Half a million migrants are thought to be amassing on the shores of Libya waiting to make the crossing to European ground. The Royal Naval ship NHS Bulwark rescued 1,300 migrants from overcrowded boats heading across the Mediterranean this weekend, but as the European Commission prepares to welcome them, hundreds of thousands more are preparing to follow in their footsteps.
The true scale of the migrant problem facing Europe has been known for some time now. In March of this year, Fabrice Leggeri, chief of Frontex, the EU’s border security agency headquartered in Warsaw, Poland, told the Italian news agency ANSA: “We have to be ready to address a more difficult situation than last year. According to the sources, we have been told there are from 500,000 to a million migrants ready to leave from Libya.”
Despite the warning, the leader of the UK Independence Party Nigel Farage was jeered when he told the European Parliament that hundreds of thousands were on their way, and that hiding in the slipstream were Islamic jihadists looking for an easy passage into Europe.
“We simply can’t accept countless millions”, Mr Farage said. “There is a real and genuine threat. When ISIS say they want to flood our continent with half a million Islamic extremists, they mean it.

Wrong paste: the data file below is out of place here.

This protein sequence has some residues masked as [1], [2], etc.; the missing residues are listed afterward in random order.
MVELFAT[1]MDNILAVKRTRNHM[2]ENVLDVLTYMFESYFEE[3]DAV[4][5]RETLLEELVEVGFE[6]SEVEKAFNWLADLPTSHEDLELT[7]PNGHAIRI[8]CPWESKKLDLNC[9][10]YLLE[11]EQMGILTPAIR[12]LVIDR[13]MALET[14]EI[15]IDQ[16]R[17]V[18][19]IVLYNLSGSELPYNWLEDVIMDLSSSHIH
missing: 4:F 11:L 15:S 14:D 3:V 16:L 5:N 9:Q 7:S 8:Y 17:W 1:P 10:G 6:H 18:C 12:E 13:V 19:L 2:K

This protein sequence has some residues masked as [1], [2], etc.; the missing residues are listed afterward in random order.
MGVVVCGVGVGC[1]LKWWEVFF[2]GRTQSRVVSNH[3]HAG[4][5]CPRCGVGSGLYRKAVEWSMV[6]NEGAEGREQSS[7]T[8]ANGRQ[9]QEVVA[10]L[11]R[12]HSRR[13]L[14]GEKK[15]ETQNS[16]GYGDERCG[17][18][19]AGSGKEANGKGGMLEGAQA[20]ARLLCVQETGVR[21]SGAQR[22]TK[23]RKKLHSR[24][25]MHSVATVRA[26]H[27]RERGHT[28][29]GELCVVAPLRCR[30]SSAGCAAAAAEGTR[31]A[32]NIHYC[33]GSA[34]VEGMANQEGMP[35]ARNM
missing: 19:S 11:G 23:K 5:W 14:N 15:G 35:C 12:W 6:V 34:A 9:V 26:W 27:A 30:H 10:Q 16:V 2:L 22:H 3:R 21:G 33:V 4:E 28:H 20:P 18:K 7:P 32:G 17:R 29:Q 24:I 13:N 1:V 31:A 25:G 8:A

“I fear we face a direct threat to our civilisation if we allow large numbers of people from that war-torn region into Europe.”
Just weeks later Mr Farage was proved correct when Abdel Majid Touil, a 22-year-old Moroccan wanted in connection with the Islamic State attack on the Bardo Museum in Tunis which left 22 dead was arrested near Milan.
Since then, Norway has discovered that as many as ten of the refugees hand picked by the EU for relocation to it’s shores under the Union’s asylum seeker program have terrorist links. They include men with ties to al-Nusra and ISIS, as well as people suspected of belonging to Syria’s secret police.
Britain currently spends £726,000 a day on asylum seekers. That figure is set to rise if the EU has it’s way, as they have allocated the UK a quota of 2,309 migrants, mostly from Syria and Eritrea, out of a total of 20,000 who have not yet even crossed onto European soil but are waiting to do so.
The Hungarian Prime Minister Viktor Orban has said that the EU scheme – which grants asylum to people who are fleeing from “poverty” – is “bordering on insanity”.